His sisters, Tundra and Tala, being much more refined, turned their noses up at the somewhat murky water and on we went. Tundra enjoyed showing her Alpha status to Tala along the way. The photo shows her dominance and Tala's submissive body language.
Once back in their enclosure, Nuka had a good old splash around in his enclosure trough, still enjoying his day.

While Torak and Mai were taken for their walks, I helped prepare the food and we also let the tortoises roam in the clover, munching on it for a good hour! Craig and Neil carried out some tree maintenance in Torak’s enclosure while he was being walked.
Once Mai was out, after walking along beside her in their enclosure, Motomo jumped up on the platform and howled his displeasure! All the other wolves joined in and we were pleased to witness this close up while in the Trust, rather than just hear from a distance. One of the Arctic’s was howling while standing in a water trough (in the enclosure). A wonderful chorus and always in tune!

All the wolves ate well. I fed Torak today. He likes to take his time but he got through his bucketful in one go for a change.

After feeding the wolves and tortoises and putting them to bed for the day, we had a wonderful and quite lengthy time in with the Beenhams. The heat of the day did not fade, feeling more like July. Tundra was intent on giving Tala a hard time, but Nuka wouldn’t have any of it. He went after Tundra, grabbed her fur on her back and pulled her off. She squeaked her protest but he doesn’t take any nonsense and calm was restored. Tala skulked under the platform for a while, until Tundra got fed up with being a bit stroppy. We all had head rubs from them both. Nuka didn’t leave us and just wanted everyone to take at least 15 minutes tending to his wishes of tickles, rubs and massages. He fell asleep a few time as I could see him starting to dream, but just one rustle from a tree, had an eye opened and head raised, before flopping back into relax mode.
Reluctantly, we all left them and headed home having had a great day with all the wolves.
Update and photos by Eve
Motomo, Mai and the tortoises


12th September 2020

The sun was shining as the volunteers arrived on Saturday. It was a perfect autumnal day and before long we were out and about with the wolves.

The Beenhams were first and, having heard some voices coming from the adjacent field we held Nuka back at the gate while one of the seniors checked to make sure the way was clear. Nuka was not impressed and made it clear he wanted to get going! After a short while we did and the walk took place at its usual quick pace. We went east from the log field, around Ridge's Belt and back into the top field, past some sheep (who seemed very interested in watching us all). Nuka went to the trough nearby and pawed at it, before ducking his head in and emerging with a dead blackbird in his jaws! He soon dropped it and we swiftly moved on, through the "bluebell woods" and down to the bottom field. We stopped momentarily at the bottom, by the Bourne, before heading back to the enclosure.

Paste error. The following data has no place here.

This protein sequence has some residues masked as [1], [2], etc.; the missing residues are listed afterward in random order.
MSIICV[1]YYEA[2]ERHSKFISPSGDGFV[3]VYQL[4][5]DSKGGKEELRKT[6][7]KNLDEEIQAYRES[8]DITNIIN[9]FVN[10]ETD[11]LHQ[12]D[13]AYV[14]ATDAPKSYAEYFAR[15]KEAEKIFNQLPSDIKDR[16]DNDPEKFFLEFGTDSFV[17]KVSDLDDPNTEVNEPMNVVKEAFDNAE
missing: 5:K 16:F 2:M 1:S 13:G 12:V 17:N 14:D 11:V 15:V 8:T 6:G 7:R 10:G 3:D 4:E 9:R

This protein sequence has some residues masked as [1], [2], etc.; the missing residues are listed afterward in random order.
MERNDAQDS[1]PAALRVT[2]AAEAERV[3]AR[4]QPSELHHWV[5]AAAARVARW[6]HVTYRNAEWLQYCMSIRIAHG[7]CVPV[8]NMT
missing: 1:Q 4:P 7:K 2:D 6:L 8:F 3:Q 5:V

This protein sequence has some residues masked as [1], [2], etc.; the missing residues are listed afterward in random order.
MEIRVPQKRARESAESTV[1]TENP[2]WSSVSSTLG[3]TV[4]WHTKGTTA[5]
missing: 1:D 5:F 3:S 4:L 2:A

With the walk completed, we had our lunch, then set out with Mai. She went into the bottom field, sniffing out the Beenhams' trail, but soon decided she wanted to return to Motomo, whirled round and headed back.

Food was prepared for the wolves and the remaining bark chippings were laid behind the safety barrier by the Arctics. The idea is that it'll hopefully stop the walkways turning to a muddy quagmire in winter - we'll see how well it works soon enough! The wolves were fed (as keen as ever), then to finish the day we went in with the Beenhams.

While everyone else was escorted by Tala and Tundra, Nuka came bounding over to me, ebullient, clearly with play on his mind. I encouraged him to follow me (not hard at all, as he wanted to), then he leapt onto the platform, whirled around and dislodged his sisters in the process... all three ran off at a rate of knots to the southern side of their enclosure. We waited a minute or two, then the girls came back and enjoyed their usual fuss and attention (neck-rubbing for Tundra, with Tala taking what she can get while her sister is distracted). Nuka returned, play-bowing as he came, trying to get us to chase him - then eventually he settled down for a pleasant belly-rub.
We then decided to call it a day and said our goodbyes to the wolves (and to each other), setting off for home.
Photos and video by Eve.
Mai, Massak, Motomo and Tala
Motomo video